Scientists have discovered that the mountains on neutron stars stand just millimeters tall. These stars are some of the densest objects in the universe, weighing as much as the Sun while only being around 6.2-miles (10-kilometers) wide. These are formed when a massive star runs out of fuel and collapses, with every proton and electron in the object forming a neutron, or a a neutrally charged subatomic particle. Read more for a video and additional information.
The deformations on neutron stars form a perfect sphere and are called “mountains”, despite being millions of times smaller than those on Earth. Even though they are single objects, spinning neutron stars with slight deformations should produce ripples in the fabric of spacetime known as gravitational waves due to their intense gravitation.
- Superior optics: The Celestron 70mm Travel Scope features high-quality, fully-coated glass optics, a potent 70mm objective lens, a lightweight frame, and a custom backpack to carry it all. Its quality is unmatched in its class and against competitors.
- Powerful eyepieces for up-close viewing: Our telescope for astronomy beginners is equipped with two high-quality eyepieces (20mm and 10mm) that provide low- and high-power views of celestial objects at night and terrestrial objects during the day.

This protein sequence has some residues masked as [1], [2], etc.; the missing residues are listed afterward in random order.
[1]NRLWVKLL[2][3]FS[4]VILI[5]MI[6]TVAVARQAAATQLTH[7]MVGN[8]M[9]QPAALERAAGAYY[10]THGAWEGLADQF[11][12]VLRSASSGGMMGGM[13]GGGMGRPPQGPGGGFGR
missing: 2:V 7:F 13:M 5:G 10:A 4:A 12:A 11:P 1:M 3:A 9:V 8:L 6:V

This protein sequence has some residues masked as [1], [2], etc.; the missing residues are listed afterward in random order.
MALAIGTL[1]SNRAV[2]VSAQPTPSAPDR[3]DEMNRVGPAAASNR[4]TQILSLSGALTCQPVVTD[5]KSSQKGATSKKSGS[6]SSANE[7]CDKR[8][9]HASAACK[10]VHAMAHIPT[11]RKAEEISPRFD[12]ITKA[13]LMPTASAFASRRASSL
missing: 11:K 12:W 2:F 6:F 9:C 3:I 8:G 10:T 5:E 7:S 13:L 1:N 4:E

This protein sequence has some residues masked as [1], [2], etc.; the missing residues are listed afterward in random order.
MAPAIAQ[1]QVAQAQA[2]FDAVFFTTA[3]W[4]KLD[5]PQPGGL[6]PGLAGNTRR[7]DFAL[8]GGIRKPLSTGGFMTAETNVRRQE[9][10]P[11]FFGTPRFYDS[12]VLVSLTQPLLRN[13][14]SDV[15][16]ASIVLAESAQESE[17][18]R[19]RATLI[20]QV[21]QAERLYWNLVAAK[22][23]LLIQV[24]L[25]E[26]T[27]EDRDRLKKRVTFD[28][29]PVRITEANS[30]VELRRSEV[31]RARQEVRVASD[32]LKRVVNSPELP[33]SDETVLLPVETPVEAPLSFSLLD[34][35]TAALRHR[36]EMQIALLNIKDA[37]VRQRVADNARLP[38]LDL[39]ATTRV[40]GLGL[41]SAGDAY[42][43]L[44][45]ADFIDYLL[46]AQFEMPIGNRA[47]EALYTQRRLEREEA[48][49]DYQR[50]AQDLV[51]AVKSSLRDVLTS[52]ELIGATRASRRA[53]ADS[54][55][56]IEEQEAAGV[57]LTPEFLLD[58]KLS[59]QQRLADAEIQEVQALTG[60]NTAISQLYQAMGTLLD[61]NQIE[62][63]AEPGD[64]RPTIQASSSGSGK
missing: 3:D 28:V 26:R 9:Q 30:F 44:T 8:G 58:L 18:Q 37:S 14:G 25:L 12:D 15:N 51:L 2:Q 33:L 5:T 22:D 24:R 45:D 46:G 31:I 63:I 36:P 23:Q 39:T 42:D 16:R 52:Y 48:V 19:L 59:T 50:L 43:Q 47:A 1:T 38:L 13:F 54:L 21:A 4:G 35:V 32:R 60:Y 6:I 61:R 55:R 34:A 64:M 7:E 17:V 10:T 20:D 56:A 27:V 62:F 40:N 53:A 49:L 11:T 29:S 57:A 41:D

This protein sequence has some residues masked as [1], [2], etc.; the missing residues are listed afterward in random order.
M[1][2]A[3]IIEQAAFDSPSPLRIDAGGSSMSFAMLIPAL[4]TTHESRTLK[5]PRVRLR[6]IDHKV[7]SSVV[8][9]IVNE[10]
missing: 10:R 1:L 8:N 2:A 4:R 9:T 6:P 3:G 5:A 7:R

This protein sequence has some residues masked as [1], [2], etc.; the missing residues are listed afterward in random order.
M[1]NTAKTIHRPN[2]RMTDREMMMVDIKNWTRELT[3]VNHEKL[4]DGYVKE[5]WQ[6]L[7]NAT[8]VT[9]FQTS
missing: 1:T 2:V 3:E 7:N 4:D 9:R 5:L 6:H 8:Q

- Large 70mm objective lens: Our refractor telescope is equipped with a large 70mm aperture objective lens that provides enhanced, brighter views compared to the 50mm model while adding very little additional weight. Setting up and using the Travel Scope is quick and easy.
- Bonus bag, tripod, and software: This Celestron telescope and full-height tripod can be taken anywhere in the included travel backpack. Accessories also include a FREE download of one of the top consumer rated astronomy software programs.
- Unbeatable warranty and customer support: Buy with confidence from the telescope brand, based in California since 1960. You’ll also receive a 2-year warranty and unlimited access to technical support from our team of US-based experts.
For the past two decades, there has been much interest in understanding how large these mountains can be before the crust of the neutron star breaks, and the mountain can no longer be supported. These results show how neutron stars truly are remarkably spherical objects. Additionally, they suggest that observing gravitational waves from rotating neutron stars may be even more challenging than previously thought,” said Fabian Gittins, a graduate researcher at the University of Southampton and leader of the research team.